- Life Style
Saad Eddin Ibrahim, a human rights activist and political opposition figure, returned to Cairo on Thursday morning from London. The former director of Ibn Khaldon Center for Developmental Studies will stay for two weeks to visit family. For the past three years, Ibrahim has been in voluntary exile in the US.
Official sources at Cairo Airport revealed that Ibrahim arrived with his American wife, Barbara Ibrahim, on an Egyptian airliner. They noted that airport officers did not apprehend him while he finished his entry procedures, allowing him to exit through the customs area.
Ibrahim was received by friends and relatives, including his brother, Ahmed, the current director of Ibn Khaldoun, who noted that his brother's stay will be limited to family visits and meetings with employees at the center. He pointed out that no prior arrangement had been made with security or political authorities.
Ibrahim told reporters, “I am very happy to be back in Egypt, and am very touched by this reception," he said, adding that his entry procedures were finished easily and without any objection from authorities. He said that he will only make family visits and does not intend to engage in any public activities.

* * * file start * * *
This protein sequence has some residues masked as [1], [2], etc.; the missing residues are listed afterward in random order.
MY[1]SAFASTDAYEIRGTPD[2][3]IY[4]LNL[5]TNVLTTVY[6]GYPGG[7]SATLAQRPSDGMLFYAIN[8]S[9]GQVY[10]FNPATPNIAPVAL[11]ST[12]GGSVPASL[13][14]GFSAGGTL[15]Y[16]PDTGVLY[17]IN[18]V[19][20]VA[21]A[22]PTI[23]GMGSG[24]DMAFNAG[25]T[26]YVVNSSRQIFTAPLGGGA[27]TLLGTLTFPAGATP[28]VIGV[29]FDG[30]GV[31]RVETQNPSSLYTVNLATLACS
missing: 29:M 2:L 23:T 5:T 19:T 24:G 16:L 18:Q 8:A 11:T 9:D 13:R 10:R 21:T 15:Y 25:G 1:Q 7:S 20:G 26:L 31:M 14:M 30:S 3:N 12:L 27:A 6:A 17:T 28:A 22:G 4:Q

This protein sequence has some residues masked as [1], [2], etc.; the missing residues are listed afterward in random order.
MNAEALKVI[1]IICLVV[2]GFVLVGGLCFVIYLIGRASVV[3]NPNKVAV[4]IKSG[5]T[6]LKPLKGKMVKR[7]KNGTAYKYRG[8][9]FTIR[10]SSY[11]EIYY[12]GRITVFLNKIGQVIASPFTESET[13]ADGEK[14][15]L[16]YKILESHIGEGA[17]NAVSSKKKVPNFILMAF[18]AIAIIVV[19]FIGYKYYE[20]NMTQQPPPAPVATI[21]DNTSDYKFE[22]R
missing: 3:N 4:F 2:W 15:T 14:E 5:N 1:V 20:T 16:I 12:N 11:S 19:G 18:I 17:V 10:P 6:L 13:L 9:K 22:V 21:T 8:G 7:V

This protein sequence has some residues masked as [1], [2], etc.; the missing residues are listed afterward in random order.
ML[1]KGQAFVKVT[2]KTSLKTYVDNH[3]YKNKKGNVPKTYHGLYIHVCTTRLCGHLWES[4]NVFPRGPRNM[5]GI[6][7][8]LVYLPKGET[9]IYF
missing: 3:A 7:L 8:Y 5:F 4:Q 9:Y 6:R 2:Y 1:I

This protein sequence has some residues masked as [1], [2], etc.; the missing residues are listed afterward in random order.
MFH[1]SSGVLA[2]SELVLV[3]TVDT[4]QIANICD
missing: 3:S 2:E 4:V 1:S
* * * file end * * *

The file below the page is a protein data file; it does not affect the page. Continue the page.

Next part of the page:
Ibrahim was litigated in absentia over three years in 14 cases, all related to threatening social stability and national security, espionage, and receiving foreign funds. These were the same charges for which he had been sentenced to three years in prison in 2000, though he was acquitted in some of the new suits, while courts labelled other cases as out of their jurisdiction.
Ibrahim has been in voluntary exile for three years due to unfavorable statements about NDP figures, some of whom filed lawsuits against him.
There are still nine pending reports filed against Ibrahim at the Attorney General’s office, acording to his lawyer, Shadi Talaat, who added that this makes Ibrahim wary of the possibility that he might be barred from travelling back to the US.